The Pope canonizes the founder of the Scalabrinians, Salesian pharmacist
Pope Francis presided over the canonization Mass of Bishop Giovanni Battista Scalabrini and Artemide Zatti, recalling how these holy men lived as examples of an inclusive Church and encouraged the faithful to relearn how to humbly give gratitude for our lives and presence of God in her.
By Sophie Peeters
On Sunday, Pope Francis presided over the Beatification Mass for the current Holy Bishop Giovanni Battista Scalabri and Salesian Brother Artemide Zatti in St. Peter’s Square. The Mass was co-celebrated by Cardinal Marcello Semeraro, Prefect of the Dicastery for the Causes of Saints, with the participation of fifty thousand faithful.
In his homily, Pope Francis reflected on the Gospel of Luke which tells the story of the ten lepers who, after crying out to Jesus for mercy, were healed, with only one Samaritan achieving his healing and turned around “praising God with a loud voice”. ” (lc 5:15 p.m.).
The Pope invited the faithful to reflect on two aspects of the Gospel: walking together and give thanks.
The importance of walking together
Leprosy, Pope Francis noted, is a disease that isolates the sick from others, forcing those afflicted to stay together on the “margins of social and even religious life.”
This image of solidarity in desolation is also meaningful for us to reflect: if we can recognize our own sickness as sinners in need of the great mercy of God the Father, then we can become like brothers and sisters again, “aware that all of us are vulnerable inside and need healing.
Walking together is a cornerstone of the Church and it is something we can ask ourselves: in our own lives, within our families, in our workplaces and where we spend our time, are we really able to listen and be open and inclusive to all “in the service of the Gospel”, the Pope asked the faithful.
In his homily, the Pope challenged us to “always be inclusive” in the Church and in society, “which is still marked by many forms of inequality and marginalization.”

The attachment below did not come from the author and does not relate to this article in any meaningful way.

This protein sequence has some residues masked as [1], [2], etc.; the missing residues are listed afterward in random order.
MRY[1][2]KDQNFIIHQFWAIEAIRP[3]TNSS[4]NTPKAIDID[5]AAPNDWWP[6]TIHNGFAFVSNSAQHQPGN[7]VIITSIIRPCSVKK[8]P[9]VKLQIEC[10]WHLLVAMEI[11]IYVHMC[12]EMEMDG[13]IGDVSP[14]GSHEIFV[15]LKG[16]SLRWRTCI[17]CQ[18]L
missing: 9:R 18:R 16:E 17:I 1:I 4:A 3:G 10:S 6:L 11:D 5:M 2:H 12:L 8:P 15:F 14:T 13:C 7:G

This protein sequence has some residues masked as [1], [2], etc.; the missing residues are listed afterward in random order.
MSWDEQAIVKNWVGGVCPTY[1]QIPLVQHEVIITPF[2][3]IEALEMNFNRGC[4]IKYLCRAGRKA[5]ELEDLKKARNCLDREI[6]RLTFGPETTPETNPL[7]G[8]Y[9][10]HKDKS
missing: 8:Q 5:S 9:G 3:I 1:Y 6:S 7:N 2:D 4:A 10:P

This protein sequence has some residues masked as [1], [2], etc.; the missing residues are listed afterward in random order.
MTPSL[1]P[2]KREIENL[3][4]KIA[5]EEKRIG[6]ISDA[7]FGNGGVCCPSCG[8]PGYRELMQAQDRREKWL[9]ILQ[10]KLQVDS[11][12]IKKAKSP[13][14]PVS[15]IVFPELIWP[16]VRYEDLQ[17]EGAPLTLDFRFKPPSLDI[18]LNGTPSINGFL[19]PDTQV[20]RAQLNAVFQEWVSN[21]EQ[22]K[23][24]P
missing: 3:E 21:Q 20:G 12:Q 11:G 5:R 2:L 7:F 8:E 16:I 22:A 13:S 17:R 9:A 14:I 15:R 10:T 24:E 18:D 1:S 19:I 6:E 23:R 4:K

Furthermore, in off-the-cuff remarks, Pope Francis said the exclusion of migrants today in the Church and society is “scandalous” and “criminal.”
Learn to give thanks to God
In the Gospel, only one leper, realizing that he was healed, turned around to praise God and show his gratitude, the others continuing on their way.
Pope Francis said it is the Samaritan who dares to return to Jesus in order to enter into a relationship with him to “begin a journey of thanksgiving”: Jesus himself, the Samaritan realized, is “more important than the healing he received”.
This can be a great lesson for us, the Pope continued, because we so often fall into the “unpleasant spiritual disease” of taking everything for granted, including our relationship with God.
Rather, the ability to give thanks allows us to recognize the presence of God in our lives and the importance of others, of our families.
Two holy men of faith
Recalling the examples of the two newly appointed saints, Pope Francis said each of these two holy men reminds us of “the importance of walking together and being able to give thanks.”
Both dedicated their lives to an inclusive Church without barriers, as St. Scalabrini cared greatly for migrants and St. Zatti cared greatly for the sick, taking upon himself the wounds of others.
The pope noted that today, here in Europe, there is a migration that causes “so much pain”: the migration of Ukrainians fleeing war.
In conclusion, the Pope encouraged us to ask the saints to help us “walk together, without walls of division” so that we can “cultivate this nobility of soul”, that is, gratitude.